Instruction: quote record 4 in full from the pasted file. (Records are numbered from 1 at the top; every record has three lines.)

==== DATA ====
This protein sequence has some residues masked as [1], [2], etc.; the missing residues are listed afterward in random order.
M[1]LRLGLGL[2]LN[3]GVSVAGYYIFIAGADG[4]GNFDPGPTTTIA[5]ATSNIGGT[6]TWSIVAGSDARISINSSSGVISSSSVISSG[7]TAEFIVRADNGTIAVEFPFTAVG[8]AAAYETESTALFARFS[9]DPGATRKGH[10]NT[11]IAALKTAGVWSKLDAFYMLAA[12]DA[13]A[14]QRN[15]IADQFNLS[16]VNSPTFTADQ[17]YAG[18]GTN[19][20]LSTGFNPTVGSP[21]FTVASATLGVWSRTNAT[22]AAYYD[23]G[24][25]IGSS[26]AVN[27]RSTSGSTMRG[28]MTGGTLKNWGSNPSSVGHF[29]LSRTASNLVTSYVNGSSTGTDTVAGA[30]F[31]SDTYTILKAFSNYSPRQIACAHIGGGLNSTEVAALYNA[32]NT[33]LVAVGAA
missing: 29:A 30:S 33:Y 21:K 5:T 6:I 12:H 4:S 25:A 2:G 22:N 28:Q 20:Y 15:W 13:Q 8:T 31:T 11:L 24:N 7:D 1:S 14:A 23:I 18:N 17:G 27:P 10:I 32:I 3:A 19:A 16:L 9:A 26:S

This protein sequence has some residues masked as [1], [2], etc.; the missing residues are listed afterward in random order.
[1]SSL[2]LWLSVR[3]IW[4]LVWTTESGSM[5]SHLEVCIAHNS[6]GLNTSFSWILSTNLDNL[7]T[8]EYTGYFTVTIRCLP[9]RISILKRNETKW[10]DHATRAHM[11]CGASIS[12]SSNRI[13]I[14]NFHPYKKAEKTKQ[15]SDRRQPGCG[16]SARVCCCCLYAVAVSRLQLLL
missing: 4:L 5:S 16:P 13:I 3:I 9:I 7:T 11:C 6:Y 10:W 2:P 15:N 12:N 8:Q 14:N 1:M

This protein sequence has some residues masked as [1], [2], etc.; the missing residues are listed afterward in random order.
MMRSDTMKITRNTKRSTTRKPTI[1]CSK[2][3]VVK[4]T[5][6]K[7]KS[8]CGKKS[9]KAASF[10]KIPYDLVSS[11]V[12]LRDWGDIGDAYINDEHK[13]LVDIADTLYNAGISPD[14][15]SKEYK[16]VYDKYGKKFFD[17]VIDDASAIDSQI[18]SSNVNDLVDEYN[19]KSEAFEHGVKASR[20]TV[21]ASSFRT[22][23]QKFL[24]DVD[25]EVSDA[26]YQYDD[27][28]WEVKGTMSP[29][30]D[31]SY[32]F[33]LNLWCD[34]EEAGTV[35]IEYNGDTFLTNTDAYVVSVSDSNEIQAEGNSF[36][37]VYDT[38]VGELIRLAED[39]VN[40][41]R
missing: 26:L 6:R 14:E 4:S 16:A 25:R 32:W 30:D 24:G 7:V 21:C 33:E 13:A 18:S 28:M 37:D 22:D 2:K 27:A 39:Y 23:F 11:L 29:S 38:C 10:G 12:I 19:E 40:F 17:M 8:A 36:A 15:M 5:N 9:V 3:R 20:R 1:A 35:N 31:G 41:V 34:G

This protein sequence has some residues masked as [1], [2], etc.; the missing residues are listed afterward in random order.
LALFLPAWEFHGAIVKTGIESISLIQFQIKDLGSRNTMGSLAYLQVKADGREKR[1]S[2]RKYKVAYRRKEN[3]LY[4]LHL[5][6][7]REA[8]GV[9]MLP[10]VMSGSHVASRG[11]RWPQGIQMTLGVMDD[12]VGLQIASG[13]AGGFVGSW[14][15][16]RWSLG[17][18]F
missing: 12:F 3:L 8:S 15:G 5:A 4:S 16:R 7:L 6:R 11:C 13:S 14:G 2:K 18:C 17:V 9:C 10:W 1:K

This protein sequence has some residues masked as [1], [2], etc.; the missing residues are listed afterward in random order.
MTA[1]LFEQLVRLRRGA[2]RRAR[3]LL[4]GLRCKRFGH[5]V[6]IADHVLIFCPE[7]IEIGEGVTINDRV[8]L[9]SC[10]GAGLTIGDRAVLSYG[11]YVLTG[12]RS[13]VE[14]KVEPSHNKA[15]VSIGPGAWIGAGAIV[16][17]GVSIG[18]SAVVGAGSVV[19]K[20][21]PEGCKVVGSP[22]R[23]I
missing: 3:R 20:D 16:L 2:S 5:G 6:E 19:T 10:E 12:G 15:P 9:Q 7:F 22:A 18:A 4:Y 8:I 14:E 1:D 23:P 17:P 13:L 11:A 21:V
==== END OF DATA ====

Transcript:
This protein sequence has some residues masked as [1], [2], etc.; the missing residues are listed afterward in random order.
LALFLPAWEFHGAIVKTGIESISLIQFQIKDLGSRNTMGSLAYLQVKADGREKR[1]S[2]RKYKVAYRRKEN[3]LY[4]LHL[5][6][7]REA[8]GV[9]MLP[10]VMSGSHVASRG[11]RWPQGIQMTLGVMDD[12]VGLQIASG[13]AGGFVGSW[14][15][16]RWSLG[17][18]F
missing: 12:F 3:L 8:S 15:G 5:A 4:S 16:R 7:L 6:R 11:C 13:S 14:G 2:K 18:C 17:V 9:C 10:W 1:K